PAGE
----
The Astros players, much like those who have played for the Patiots throughout the post-Spygate and post-Deflategate years, will be forever branded cheaters and everything they do will be looked at under a microscope. Any player having an MVP season or CYA season may have to do something truly historic to overcome that bias when it comes voting time. Same for potential All-Star selections. I'm also willing to bet a lot of numbers for the players there will trend sharply downward this season, even if only a slight dip for some, because they'll have to go back to relying on their own instincts and not a one of them is good enough to replicate what they did with the help.

They will be scorned and ridiculed for all their remaining years.

The 2017 World Series Champions will be a punchline for that franchise forever and every single fan will look at it knowing that it is tainted in some way, shape, form, or fashion.

To me, that's a far harsher punishment than telling someone to take a year off without pay or stripping the title (if we're going to start stripping titles, there are going to be a LOT of seasons across all the sports where, suddenly, nobody officially won and that just looks dumb. It's dumb when the NCAA does it and it would be even dumber for a pro sports league to do it. What happened, happened. Call it what it was and move on.

That said, if baseball players are thinking of throwing at guys out of some half-assed idea of revenge for things that happened 2+ seasons ago, that's its own brand of stupid. Plunking Alex Bregman in the ribs isn't going to undo his homeruns or backbreaking hits. Also, the system only helped on offense, no defense: do you say that the losses are real losses but the wins are also losses? That's stupid. Turn the page and prevent it from happening again. No one spoke about taking away that Broncos Super Bowl after it came out that they'd gimmicked their salary numbers to get in under the cap despite not actually being under the cap and, to me, that is a far more egregious offense than decoding signs and tipping each other off about pitches using sound effects. You still have to make contact, still have to hope the defender(s) don't make plays, and have to hope your pitching staff doesn't get its brains bashed in for it to really count.

Besides, if the Lakers didn't have to give up the title that mobbed-up refs helped win them, why should a team without any assistance from organized crime be treated more harshly?
 

tims4wins

PN23's replacement
SoSH Member
Jul 15, 2005
23,357
Hingham, MA
The Astros players, much like those who have played for the Patiots throughout the post-Spygate and post-Deflategate years, will be forever branded cheaters and everything they do will be looked at under a microscope. Any player having an MVP season or CYA season may have to do something truly historic to overcome that bias when it comes voting time. Same for potential All-Star selections. I'm also willing to bet a lot of numbers for the players there will trend sharply downward this season, even if only a slight dip for some, because they'll have to go back to relying on their own instincts and not a one of them is good enough to replicate what they did with the help.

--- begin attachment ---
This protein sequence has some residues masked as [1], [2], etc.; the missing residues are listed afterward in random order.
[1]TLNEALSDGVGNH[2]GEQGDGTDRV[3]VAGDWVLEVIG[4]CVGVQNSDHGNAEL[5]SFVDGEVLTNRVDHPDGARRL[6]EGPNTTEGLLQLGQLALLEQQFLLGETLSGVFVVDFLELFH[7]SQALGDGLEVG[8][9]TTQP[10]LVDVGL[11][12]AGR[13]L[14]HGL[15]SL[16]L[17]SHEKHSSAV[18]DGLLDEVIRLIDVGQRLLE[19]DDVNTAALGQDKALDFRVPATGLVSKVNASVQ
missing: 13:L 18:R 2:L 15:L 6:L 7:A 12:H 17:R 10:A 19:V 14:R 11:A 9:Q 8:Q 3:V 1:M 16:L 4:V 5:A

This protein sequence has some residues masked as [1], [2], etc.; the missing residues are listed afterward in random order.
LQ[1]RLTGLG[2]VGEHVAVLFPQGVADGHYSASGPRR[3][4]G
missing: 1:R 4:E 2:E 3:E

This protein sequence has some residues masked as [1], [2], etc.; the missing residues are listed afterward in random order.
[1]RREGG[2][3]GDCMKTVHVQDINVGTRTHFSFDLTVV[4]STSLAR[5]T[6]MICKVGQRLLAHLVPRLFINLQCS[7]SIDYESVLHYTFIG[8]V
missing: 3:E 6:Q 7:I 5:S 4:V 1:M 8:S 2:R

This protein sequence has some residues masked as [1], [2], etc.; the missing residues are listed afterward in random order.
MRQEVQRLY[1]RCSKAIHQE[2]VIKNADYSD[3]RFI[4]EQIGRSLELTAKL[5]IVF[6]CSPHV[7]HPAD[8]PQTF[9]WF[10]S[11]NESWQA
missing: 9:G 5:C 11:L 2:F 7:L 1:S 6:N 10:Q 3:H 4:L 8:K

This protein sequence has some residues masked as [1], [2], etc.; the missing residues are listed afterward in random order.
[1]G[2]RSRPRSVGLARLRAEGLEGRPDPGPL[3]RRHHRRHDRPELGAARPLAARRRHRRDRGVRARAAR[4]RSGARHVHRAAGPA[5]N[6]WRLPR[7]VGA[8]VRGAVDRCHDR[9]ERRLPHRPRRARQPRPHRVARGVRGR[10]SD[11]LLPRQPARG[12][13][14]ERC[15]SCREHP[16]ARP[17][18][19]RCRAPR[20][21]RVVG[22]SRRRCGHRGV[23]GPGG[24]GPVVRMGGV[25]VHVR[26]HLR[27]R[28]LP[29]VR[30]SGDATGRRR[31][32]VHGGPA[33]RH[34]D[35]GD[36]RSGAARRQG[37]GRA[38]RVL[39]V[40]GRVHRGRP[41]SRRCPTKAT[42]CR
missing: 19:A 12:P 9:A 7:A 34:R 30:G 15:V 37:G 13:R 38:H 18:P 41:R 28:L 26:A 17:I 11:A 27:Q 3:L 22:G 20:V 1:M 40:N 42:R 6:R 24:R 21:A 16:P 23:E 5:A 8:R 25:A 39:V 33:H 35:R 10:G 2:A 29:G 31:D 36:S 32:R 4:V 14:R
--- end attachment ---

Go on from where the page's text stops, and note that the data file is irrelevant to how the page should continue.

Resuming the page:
They will be scorned and ridiculed for all their remaining years.

The 2017 World Series Champions will be a punchline for that franchise forever and every single fan will look at it knowing that it is tainted in some way, shape, form, or fashion.

To me, that's a far harsher punishment than telling someone to take a year off without pay or stripping the title (if we're going to start stripping titles, there are going to be a LOT of seasons across all the sports where, suddenly, nobody officially won and that just looks dumb. It's dumb when the NCAA does it and it would be even dumber for a pro sports league to do it. What happened, happened. Call it what it was and move on.

That said, if baseball players are thinking of throwing at guys out of some half-assed idea of revenge for things that happened 2+ seasons ago, that's its own brand of stupid. Plunking Alex Bregman in the ribs isn't going to undo his homeruns or backbreaking hits. Also, the system only helped on offense, no defense: do you say that the losses are real losses but the wins are also losses? That's stupid. Turn the page and prevent it from happening again. No one spoke about taking away that Broncos Super Bowl after it came out that they'd gimmicked their salary numbers to get in under the cap despite not actually being under the cap and, to me, that is a far more egregious offense than decoding signs and tipping each other off about pitches using sound effects. You still have to make contact, still have to hope the defender(s) don't make plays, and have to hope your pitching staff doesn't get its brains bashed in for it to really count.

Besides, if the Lakers didn't have to give up the title that mobbed-up refs helped win them, why should a team without any assistance from organized crime be treated more harshly?
Tom Brady literally won the MVP the year after he was suspended. And the year he was suspended he didn't win it only because he only played 12 games (28-2 TD-INT).

I don't buy that all Patriots players are forever branded cheaters. Mouth breathers might call them the Cheatriots. But I don't think that the generally believed story of the Pats is they cheated their way to six titles (or 3, or however many).

Whereas the Astros did, conclusively, cheat. And therefore the players should forever be branded cheaters. And they will, unless it is proven that literally everyone else was doing this too. But by the sound of how other teams are reacting, that does not seem to be the case.

Edit: I also couldn't disagree more with the Broncos analogy. They cheated the cap, which resulted in better players, but those players went out and won against their competition. The Astros actually cheated ON THE FIELD.
 

Kliq

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Mar 31, 2013
11,489